Occupational names that were derived from the common trades of the medieval era transcended European cultural and linguistic boundaries. Occupational names have remained fairly common in the modern period. This is attested to by the continuing appearance of occupational suffixes at the end of many English surnames. Some of these suffixes include: herd, monger, maker, hewer, smith, and wright.
Early Origins of the Patrage family
Kent. However, the parish of Miserden, Yorkshire tells an important story of the family's early lineage. "The manor of Wishanger, here, is of very ancient date, and was the seat of the Partriges, of whom William Partrige, of Cirencester and Wishanger, was summoned by the heralds at their first visitation of the county in the reign of Henry VIII.; from him the manor descended lineally for ten generations, and it was the principal seat of the family until the commencement of the present century, when it was sold. The manor-house, though partly taken down and otherwise injured, is still standing, as a farmhouse; the porch bears the arms of Partrige impaling those of Ernley of Wiltshire, on a large stone over the entrance, Robert Partrige having married into the Ernley family in the 16th century." CITATION[CLOSE]
Lewis, Samuel, A Topographical Dictionary of England. Institute of Historical Research, 1848, Print.
Early History of the Patrage family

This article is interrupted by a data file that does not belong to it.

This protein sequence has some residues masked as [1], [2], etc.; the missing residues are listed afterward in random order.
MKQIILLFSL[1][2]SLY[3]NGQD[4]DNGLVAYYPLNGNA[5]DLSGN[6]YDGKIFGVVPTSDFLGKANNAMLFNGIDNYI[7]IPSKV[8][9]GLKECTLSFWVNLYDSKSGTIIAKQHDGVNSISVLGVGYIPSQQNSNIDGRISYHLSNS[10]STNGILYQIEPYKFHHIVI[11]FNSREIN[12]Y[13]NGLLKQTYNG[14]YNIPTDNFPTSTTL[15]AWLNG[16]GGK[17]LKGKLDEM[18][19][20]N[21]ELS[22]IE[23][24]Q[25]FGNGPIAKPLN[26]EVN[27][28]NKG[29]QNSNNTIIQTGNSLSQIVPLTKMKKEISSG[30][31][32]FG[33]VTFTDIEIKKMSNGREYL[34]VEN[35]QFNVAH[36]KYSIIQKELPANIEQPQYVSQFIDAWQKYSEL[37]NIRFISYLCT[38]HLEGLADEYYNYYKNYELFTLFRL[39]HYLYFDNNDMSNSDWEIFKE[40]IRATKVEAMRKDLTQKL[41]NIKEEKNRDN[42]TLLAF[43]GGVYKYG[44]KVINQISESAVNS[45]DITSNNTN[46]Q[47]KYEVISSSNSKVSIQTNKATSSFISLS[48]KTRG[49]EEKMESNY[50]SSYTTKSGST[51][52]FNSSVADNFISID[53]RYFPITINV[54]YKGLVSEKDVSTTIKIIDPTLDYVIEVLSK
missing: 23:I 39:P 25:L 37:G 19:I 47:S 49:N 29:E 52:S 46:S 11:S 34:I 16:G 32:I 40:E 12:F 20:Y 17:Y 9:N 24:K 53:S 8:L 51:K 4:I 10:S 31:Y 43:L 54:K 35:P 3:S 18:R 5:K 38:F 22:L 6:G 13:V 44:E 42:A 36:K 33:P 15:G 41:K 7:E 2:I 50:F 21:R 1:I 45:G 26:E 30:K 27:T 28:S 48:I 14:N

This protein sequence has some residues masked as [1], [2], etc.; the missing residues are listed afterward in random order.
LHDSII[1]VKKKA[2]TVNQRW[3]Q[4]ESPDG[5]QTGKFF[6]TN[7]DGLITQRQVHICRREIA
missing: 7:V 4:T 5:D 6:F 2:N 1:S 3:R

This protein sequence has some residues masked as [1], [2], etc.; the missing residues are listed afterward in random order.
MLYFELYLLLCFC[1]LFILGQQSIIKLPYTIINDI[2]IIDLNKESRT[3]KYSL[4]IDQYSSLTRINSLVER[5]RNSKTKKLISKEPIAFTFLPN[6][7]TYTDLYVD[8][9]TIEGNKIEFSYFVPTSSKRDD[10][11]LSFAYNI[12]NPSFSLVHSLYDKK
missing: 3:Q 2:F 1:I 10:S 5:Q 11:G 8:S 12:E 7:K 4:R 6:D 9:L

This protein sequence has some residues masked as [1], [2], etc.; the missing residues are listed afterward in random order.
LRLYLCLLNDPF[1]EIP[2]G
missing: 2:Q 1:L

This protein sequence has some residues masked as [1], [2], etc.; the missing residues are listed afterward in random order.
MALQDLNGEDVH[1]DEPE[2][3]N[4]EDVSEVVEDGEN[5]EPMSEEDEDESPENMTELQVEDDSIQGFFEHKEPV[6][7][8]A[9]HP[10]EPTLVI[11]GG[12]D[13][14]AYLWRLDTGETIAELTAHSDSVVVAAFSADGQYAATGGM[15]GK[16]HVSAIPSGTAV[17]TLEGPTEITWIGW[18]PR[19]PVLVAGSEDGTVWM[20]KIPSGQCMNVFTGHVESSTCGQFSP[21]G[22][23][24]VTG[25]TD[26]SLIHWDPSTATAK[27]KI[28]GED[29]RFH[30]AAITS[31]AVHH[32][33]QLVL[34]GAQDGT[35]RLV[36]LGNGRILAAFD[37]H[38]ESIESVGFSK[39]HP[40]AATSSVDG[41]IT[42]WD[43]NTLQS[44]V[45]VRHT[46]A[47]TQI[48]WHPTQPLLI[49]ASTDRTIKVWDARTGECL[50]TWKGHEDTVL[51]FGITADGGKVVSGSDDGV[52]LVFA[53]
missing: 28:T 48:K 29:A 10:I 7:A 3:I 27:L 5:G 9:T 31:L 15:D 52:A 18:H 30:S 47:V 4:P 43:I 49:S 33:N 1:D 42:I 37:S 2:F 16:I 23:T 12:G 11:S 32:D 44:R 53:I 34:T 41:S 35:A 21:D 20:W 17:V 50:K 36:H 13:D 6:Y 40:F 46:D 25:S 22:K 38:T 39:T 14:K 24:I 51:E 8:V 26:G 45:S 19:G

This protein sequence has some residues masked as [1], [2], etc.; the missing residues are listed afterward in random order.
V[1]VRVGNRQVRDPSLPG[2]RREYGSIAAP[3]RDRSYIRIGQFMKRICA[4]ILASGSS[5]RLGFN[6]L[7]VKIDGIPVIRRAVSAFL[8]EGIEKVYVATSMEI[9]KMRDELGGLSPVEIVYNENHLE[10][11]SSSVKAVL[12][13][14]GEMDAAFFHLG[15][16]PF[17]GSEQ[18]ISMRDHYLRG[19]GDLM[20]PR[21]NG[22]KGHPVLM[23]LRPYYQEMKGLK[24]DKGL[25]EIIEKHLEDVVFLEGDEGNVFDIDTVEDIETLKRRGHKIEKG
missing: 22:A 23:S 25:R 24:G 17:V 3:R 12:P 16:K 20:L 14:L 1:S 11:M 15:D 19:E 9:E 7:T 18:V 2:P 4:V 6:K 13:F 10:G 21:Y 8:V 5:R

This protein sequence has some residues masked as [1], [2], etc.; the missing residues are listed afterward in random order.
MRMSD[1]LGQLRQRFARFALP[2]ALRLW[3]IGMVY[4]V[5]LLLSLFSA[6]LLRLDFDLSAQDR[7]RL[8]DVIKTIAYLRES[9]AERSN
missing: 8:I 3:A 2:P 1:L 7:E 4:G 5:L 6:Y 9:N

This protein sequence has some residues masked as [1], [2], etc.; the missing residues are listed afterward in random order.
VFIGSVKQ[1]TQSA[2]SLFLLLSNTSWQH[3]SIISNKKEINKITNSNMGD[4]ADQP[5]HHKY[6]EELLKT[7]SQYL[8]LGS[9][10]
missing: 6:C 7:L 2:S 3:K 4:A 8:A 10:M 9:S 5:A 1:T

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Patrage Spelling Variations
Spelling variations in names were a common occurrence before English spelling was standardized a few hundred years ago. In the Middle Ages, even the literate spelled their names differently as the English language incorporated elements of French, Latin, and other European languages. Many variations of the name Patrage have been found, including: Partridge, Pettridge, Patridge, Patrige, Partrich and others.
Early Notables of the Patrage family (pre 1700)
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Migration of the Patrage family to the New World and Oceana
Families began migrating abroad in enormous numbers because of the political and religious discontent in England. Often faced with persecution and starvation in England, the possibilities of the New World attracted many English people. Although the ocean trips took many lives, those who did get to North America were instrumental in building the necessary groundwork for what would become for new powerful nations. Among the first immigrants of the name Patrage, or a variant listed above to cross the Atlantic and come to North America were : John Partridge, who arrived in Virginia in 1615; Richard Partridge, who arrived in Virginia in 1620; Joe Partridge, who settled in Virginia in 1635; Mary Partridge, who arrived in Massachusetts in 1636.
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